I have long enjoyed the work of Joseph Finder, as it pushes the boundaries of the genre in new and exciting ways. Finder has been able to keep his readers intrigued as he touches on social issues in a relatable way with an exciting narrative. Nick Heller remains a great protagonist with this piece, his substantial backstory finding new ways to make it into the narrative. Heller is passionate about protecting the reputation of those close to him, even if he finds himself helpless to their foibles. A trained PI, Heller has numerous ways to get to the bottom of a situation, sometimes sacrificing his own well-being to get the needed information. Gritty and never afraid to rock the boat, Heller finds himself in many situations that push him to the brink. There are others who find themselves influencing the narrative in a variety of ways, helping to push the story along which enriching the overall reading experience. In a piece whose primary focus is drug addiction and overdose, Finder turns to Big Pharma and points the finger there, as many have found themselves hopelessly addicted. Another poignant social issue receives its due here as the reader is pulled to the centre and forced to decide for themselves. Finder has a knack of delivering just what is needed at the perfect moment.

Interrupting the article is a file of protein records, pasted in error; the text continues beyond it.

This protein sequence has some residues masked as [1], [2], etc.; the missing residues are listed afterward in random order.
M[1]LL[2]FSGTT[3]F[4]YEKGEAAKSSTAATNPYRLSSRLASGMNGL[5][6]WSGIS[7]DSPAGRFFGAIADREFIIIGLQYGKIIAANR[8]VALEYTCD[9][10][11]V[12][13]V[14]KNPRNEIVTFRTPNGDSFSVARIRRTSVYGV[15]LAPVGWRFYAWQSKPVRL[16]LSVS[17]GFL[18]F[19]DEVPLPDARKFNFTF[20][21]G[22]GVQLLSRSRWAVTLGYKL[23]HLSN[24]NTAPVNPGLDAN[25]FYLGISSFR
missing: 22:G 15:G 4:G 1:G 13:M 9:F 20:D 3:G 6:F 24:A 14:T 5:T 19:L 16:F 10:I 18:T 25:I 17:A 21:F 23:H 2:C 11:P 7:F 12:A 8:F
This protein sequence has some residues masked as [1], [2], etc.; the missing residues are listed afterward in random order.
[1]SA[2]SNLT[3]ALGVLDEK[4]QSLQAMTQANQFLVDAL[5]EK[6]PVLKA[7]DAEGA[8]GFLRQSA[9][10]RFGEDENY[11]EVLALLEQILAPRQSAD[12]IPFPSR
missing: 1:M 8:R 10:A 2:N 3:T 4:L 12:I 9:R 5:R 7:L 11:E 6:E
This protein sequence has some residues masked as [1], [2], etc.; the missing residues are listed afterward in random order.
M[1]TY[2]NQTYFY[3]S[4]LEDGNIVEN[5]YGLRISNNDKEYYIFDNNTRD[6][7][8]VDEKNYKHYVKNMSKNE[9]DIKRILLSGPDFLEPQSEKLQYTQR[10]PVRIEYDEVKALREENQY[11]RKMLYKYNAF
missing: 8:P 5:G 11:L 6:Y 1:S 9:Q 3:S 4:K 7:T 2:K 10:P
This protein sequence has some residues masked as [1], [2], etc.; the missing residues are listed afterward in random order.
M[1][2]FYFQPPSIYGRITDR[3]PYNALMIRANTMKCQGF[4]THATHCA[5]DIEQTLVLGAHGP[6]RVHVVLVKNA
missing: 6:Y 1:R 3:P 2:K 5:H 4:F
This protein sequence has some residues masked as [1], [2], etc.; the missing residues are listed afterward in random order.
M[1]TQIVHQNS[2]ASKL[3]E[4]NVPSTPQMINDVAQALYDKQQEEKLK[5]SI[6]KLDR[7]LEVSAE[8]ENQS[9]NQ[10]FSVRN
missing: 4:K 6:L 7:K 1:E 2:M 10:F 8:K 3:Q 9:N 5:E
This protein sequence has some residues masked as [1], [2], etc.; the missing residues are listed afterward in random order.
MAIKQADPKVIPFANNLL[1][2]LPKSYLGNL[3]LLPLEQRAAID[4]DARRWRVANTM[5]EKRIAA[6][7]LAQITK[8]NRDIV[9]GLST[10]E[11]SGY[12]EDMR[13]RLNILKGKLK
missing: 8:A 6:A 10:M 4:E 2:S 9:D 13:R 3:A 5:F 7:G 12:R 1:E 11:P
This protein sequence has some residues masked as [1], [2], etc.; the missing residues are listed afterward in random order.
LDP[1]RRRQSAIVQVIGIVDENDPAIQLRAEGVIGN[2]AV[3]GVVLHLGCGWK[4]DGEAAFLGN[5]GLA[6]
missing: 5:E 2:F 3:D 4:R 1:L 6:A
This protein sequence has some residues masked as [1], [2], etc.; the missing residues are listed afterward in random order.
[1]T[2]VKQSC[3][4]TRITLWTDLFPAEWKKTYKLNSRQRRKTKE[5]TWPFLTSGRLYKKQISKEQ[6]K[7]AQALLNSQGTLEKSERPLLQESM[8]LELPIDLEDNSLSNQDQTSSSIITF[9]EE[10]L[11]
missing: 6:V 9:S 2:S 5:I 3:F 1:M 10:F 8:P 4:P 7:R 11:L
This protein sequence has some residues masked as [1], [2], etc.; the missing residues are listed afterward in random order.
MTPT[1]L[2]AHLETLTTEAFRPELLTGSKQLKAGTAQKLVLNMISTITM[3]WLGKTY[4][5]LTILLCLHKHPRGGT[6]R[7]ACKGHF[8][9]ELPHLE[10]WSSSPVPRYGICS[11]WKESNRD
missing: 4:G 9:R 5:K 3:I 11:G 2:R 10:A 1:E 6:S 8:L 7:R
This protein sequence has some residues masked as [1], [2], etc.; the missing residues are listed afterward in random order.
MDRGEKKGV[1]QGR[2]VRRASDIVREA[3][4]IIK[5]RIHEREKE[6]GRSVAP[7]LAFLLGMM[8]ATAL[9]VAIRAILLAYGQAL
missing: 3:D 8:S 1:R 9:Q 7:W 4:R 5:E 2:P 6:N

Kudos, Mr. Finder, for another winner. I hope others find this one to be just as exciting.

A Book for All Seasons, a different sort of Book Challenge: https://www.goodreads.com/group/show/248185-a-book-for-all-seasons

The Great Santa Search (The Christmas Chronicles #3), as told by Jeff Guinn

Eight stars